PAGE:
It’s time for Government to deliver on roading talk: Ross

Bay of Plenty MP Todd Muller (left) and Jami-Lee Ross, National's transport spokesman, beside State Highway 2 at Wairoa. Bay of Plenty Times Photograph by George Novak

National will keep the Government honest about their provincial road funding polices, says MP Jami-Lee Ross.

Mr Ross, the MP for Botany and National’s spokesman for transport and infrastructure, said the Government had ‘‘a lot to say about local roads’’.

The Government had made significant promises around funding local roading projects.

‘‘They need to deliver with the funding.

“Anne Tolley (National’s East Coast MP) and myself will keep the Government honest.

“I think Gisborne District Council should be on the Government’s back about that as well.’’

The challenge in Gisborne was in upgrading significant roads that served forestry and other industry.

Mr Ross said he was impressed by Tairawhiti Roads.

“I believe it’s working very well in terms of governance and operations.’’

There was a need for the Funding Assisted Rate (when local bodies qualify for funding from the National Land Transport Fund) to be “looked at’’.

Mr Ross criticised Government roading and rail spending policies in Wellington and particularly in Auckland.

There had been an effective $5 billion reduction in state highway spending as a result.

The Dominion Road to Auckland Airport and other light rail projects was effectively where the $5 billion was going.

At the same time, the Government wanted to introduce regional fuel taxes of about 25 cents or more a litre.

A fuel tax was not required, he said.

The previous National Government, in its 2017 Budget, devoted $32 billion over four years to roading and other infrastructure such as schools.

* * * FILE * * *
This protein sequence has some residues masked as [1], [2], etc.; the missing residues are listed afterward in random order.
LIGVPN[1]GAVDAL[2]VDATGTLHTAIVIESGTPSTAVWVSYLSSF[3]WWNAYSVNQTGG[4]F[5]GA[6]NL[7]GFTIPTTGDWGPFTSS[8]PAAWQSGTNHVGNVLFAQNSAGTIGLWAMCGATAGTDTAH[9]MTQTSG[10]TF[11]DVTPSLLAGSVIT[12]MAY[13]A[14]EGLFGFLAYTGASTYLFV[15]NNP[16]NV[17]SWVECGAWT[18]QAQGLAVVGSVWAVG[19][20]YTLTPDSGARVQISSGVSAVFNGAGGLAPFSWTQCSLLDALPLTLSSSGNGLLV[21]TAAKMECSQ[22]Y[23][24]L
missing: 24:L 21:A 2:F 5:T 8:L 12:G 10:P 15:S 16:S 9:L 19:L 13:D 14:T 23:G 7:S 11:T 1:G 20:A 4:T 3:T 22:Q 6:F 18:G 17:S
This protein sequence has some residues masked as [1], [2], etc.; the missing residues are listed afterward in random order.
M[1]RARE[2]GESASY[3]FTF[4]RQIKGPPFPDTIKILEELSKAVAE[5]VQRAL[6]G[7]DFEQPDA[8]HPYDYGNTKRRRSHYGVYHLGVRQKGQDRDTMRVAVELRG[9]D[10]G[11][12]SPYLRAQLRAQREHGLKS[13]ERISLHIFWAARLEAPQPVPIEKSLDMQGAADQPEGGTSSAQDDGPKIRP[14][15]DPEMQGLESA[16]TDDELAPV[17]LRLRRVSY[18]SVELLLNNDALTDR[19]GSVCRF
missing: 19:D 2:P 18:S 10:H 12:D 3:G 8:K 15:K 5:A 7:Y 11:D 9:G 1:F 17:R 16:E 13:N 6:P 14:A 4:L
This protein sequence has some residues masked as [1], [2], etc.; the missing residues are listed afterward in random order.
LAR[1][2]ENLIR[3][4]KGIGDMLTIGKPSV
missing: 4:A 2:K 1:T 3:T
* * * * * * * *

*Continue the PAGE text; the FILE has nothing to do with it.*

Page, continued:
“The Government is taxing people more and they are pouring that into Auckland whether you agree with (National’s) Roads of National Significance or not.

“What is universally accepted is that people, such as those living in Gisborne, don’t want to be paying for roads in Auckland.

‘‘I can understand that frustration.”

National will keep the Government honest about their provincial road funding polices, says MP Jami-Lee Ross.

Mr Ross, the MP for Botany and National’s spokesman for transport and infrastructure, said the Government had ‘‘a lot to say about local roads’’.

The Government had made significant promises around funding local roading projects.

‘‘They need to deliver with the funding.

“Anne Tolley (National’s East Coast MP) and myself will keep the Government honest.

“I think Gisborne District Council should be on the Government’s back about that as well.’’

The challenge in Gisborne was in upgrading significant roads that served forestry and other industry.

Mr Ross said he was impressed by Tairawhiti Roads.

“I believe it’s working very well in terms of governance and operations.’’

There was a need for the Funding Assisted Rate (when local bodies qualify for funding from the National Land Transport Fund) to be “looked at’’.

Mr Ross criticised Government roading and rail spending policies in Wellington and particularly in Auckland.

There had been an effective $5 billion reduction in state highway spending as a result.

The Dominion Road to Auckland Airport and other light rail projects was effectively where the $5 billion was going.

At the same time, the Government wanted to introduce regional fuel taxes of about 25 cents or more a litre.

A fuel tax was not required, he said.

The previous National Government, in its 2017 Budget, devoted $32 billion over four years to roading and other infrastructure such as schools.

“The Government is taxing people more and they are pouring that into Auckland whether you agree with (National’s) Roads of National Significance or not.

“What is universally accepted is that people, such as those living in Gisborne, don’t want to be paying for roads in Auckland.

‘‘I can understand that frustration.”

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